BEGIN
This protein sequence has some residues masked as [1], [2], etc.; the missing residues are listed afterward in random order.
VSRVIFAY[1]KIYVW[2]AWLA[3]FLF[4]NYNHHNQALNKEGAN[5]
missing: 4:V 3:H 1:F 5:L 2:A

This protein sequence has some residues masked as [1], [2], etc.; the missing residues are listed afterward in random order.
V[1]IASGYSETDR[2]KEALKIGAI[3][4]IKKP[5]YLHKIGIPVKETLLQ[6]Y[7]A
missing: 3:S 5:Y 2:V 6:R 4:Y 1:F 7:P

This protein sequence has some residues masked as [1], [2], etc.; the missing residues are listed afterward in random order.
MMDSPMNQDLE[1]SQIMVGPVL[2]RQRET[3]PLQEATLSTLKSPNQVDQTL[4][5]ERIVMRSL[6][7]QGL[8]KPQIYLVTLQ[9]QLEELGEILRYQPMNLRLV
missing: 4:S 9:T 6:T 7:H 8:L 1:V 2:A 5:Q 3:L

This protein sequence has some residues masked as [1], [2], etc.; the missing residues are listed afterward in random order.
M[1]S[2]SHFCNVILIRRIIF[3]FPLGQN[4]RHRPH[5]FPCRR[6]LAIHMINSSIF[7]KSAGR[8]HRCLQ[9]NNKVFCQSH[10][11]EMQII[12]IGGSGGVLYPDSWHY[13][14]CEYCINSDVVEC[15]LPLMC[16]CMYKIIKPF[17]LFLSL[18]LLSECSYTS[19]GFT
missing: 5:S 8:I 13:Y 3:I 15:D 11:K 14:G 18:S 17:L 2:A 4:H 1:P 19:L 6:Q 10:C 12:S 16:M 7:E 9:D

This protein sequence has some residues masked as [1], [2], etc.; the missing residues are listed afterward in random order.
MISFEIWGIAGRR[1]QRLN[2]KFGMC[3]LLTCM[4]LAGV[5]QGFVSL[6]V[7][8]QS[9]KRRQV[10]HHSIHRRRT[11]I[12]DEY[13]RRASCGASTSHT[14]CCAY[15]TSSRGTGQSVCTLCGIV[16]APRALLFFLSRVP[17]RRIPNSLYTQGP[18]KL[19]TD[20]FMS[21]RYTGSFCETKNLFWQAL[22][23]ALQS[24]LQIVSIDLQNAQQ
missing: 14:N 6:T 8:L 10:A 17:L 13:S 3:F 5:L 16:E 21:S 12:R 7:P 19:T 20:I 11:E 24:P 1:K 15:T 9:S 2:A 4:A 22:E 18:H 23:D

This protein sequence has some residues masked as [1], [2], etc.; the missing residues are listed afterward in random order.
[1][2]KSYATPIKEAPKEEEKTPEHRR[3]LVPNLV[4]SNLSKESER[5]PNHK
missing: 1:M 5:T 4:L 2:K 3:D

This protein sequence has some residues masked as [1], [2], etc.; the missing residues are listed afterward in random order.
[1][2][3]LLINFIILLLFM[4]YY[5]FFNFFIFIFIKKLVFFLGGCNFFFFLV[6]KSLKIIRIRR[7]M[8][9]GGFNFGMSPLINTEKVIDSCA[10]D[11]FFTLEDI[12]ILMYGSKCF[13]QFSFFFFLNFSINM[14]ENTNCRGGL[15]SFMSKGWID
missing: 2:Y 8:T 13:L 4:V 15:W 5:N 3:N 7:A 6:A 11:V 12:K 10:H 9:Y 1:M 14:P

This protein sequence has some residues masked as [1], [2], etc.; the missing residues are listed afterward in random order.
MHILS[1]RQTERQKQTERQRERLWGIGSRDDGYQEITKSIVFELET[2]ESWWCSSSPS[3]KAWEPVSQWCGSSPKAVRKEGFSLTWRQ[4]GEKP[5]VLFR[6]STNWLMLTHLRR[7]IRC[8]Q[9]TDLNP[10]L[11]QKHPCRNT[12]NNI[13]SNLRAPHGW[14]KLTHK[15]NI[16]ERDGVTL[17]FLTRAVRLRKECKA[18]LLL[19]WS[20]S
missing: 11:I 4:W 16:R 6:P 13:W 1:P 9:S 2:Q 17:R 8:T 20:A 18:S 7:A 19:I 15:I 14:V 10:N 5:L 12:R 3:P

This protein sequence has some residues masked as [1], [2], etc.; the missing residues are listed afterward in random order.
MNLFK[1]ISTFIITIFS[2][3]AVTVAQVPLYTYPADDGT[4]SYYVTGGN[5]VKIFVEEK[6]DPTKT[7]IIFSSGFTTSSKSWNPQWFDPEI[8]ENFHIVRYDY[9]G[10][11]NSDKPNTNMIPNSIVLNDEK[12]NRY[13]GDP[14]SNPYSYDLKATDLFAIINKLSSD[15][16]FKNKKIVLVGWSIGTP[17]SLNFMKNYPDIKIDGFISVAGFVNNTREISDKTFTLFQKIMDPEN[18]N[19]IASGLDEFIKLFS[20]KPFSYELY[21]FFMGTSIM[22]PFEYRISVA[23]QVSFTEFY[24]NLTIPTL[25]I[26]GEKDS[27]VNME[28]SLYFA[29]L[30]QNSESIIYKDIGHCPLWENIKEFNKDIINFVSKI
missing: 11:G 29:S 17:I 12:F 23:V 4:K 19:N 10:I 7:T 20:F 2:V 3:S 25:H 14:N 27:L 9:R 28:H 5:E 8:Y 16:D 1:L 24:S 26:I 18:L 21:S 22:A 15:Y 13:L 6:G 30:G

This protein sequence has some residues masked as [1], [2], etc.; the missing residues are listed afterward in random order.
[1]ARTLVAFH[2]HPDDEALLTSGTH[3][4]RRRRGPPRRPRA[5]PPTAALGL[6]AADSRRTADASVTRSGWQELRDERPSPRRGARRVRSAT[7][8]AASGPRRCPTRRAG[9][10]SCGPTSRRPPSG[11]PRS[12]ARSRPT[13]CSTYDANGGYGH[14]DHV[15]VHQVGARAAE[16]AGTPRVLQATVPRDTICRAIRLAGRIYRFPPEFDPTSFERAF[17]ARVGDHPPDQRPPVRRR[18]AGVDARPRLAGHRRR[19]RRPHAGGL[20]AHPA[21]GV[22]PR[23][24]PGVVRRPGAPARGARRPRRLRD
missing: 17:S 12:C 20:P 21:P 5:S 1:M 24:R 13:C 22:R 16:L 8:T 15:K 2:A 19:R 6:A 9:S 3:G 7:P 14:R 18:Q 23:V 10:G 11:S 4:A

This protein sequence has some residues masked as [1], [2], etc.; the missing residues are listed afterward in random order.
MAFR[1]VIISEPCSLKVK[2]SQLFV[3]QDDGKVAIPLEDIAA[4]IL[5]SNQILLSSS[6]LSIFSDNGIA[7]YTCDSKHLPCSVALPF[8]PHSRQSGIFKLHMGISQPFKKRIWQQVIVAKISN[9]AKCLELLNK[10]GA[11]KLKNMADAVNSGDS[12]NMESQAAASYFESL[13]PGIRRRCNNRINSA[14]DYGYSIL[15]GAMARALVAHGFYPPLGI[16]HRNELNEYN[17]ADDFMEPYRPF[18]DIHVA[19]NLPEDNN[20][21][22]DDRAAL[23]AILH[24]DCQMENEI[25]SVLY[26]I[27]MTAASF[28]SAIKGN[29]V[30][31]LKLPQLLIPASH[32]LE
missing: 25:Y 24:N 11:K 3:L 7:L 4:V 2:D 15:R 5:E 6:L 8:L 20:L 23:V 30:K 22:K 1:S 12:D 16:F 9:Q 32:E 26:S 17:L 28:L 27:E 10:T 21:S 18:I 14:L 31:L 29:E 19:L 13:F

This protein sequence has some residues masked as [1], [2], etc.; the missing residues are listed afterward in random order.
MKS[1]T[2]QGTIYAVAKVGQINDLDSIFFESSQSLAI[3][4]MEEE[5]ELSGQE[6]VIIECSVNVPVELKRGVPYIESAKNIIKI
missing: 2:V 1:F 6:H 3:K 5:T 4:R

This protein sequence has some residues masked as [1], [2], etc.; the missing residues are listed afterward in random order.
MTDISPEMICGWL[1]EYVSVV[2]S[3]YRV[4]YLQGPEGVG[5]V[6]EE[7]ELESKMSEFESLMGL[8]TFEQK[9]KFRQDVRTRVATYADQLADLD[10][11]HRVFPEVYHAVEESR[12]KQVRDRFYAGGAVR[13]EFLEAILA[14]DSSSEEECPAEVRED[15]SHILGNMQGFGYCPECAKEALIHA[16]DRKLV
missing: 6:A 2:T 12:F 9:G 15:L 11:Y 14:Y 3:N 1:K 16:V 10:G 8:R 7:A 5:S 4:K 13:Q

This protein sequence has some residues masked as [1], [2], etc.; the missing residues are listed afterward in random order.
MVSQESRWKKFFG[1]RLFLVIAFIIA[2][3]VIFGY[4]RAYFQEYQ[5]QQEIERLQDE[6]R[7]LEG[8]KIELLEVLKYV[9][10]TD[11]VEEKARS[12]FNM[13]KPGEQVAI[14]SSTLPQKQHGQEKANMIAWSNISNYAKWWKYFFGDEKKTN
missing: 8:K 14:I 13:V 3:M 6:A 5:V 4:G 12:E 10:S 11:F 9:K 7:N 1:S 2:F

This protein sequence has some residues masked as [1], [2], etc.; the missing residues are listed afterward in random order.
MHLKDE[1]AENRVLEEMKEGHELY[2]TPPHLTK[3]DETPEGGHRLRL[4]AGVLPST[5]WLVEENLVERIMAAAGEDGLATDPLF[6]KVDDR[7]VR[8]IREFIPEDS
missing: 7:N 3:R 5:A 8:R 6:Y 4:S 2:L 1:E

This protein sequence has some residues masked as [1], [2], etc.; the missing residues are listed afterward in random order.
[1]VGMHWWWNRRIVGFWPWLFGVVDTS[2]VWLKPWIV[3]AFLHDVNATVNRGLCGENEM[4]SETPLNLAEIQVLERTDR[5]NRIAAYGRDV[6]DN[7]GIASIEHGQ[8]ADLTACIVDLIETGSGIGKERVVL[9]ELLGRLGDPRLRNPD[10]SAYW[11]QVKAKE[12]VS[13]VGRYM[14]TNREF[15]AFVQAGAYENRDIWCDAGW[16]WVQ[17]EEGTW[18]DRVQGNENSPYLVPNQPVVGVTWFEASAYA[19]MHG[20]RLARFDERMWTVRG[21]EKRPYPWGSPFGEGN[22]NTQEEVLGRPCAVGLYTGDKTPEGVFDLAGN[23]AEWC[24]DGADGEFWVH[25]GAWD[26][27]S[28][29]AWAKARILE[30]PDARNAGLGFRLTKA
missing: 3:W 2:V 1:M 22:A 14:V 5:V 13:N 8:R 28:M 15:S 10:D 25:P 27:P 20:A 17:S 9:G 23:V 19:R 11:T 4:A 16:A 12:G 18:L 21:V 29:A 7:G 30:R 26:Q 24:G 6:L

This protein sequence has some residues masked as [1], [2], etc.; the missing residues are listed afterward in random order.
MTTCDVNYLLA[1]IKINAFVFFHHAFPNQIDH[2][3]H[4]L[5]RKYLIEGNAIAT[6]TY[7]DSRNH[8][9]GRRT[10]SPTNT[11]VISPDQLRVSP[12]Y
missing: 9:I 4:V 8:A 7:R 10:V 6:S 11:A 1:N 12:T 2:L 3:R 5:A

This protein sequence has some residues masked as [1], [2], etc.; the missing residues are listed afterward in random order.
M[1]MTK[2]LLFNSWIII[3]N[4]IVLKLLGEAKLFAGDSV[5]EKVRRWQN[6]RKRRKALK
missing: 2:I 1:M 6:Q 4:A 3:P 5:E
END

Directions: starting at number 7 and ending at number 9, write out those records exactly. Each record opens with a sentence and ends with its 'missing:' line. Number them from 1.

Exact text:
This protein sequence has some residues masked as [1], [2], etc.; the missing residues are listed afterward in random order.
[1][2][3]LLINFIILLLFM[4]YY[5]FFNFFIFIFIKKLVFFLGGCNFFFFLV[6]KSLKIIRIRR[7]M[8][9]GGFNFGMSPLINTEKVIDSCA[10]D[11]FFTLEDI[12]ILMYGSKCF[13]QFSFFFFLNFSINM[14]ENTNCRGGL[15]SFMSKGWID
missing: 2:Y 8:T 13:L 4:V 15:W 5:N 3:N 7:A 6:A 11:V 12:K 10:H 9:Y 1:M 14:P

This protein sequence has some residues masked as [1], [2], etc.; the missing residues are listed afterward in random order.
MHILS[1]RQTERQKQTERQRERLWGIGSRDDGYQEITKSIVFELET[2]ESWWCSSSPS[3]KAWEPVSQWCGSSPKAVRKEGFSLTWRQ[4]GEKP[5]VLFR[6]STNWLMLTHLRR[7]IRC[8]Q[9]TDLNP[10]L[11]QKHPCRNT[12]NNI[13]SNLRAPHGW[14]KLTHK[15]NI[16]ERDGVTL[17]FLTRAVRLRKECKA[18]LLL[19]WS[20]S
missing: 11:I 4:W 16:R 6:P 13:W 1:P 9:S 2:Q 17:R 8:T 20:A 18:S 7:A 19:I 15:I 14:V 10:N 5:L 12:R 3:P

This protein sequence has some residues masked as [1], [2], etc.; the missing residues are listed afterward in random order.
MNLFK[1]ISTFIITIFS[2][3]AVTVAQVPLYTYPADDGT[4]SYYVTGGN[5]VKIFVEEK[6]DPTKT[7]IIFSSGFTTSSKSWNPQWFDPEI[8]ENFHIVRYDY[9]G[10][11]NSDKPNTNMIPNSIVLNDEK[12]NRY[13]GDP[14]SNPYSYDLKATDLFAIINKLSSD[15][16]FKNKKIVLVGWSIGTP[17]SLNFMKNYPDIKIDGFISVAGFVNNTREISDKTFTLFQKIMDPEN[18]N[19]IASGLDEFIKLFS[20]KPFSYELY[21]FFMGTSIM[22]PFEYRISVA[23]QVSFTEFY[24]NLTIPTL[25]I[26]GEKDS[27]VNME[28]SLYFA[29]L[30]QNSESIIYKDIGHCPLWENIKEFNKDIINFVSKI
missing: 11:G 29:S 17:I 12:F 23:V 4:K 19:N 10:I 7:T 20:F 2:V 3:S 25:H 14:N 27:L 9:R 28:H 5:E 8:Y 16:D 1:L 24:S 26:I 18:L 21:S 22:A 15:Y 13:L 6:G 30:G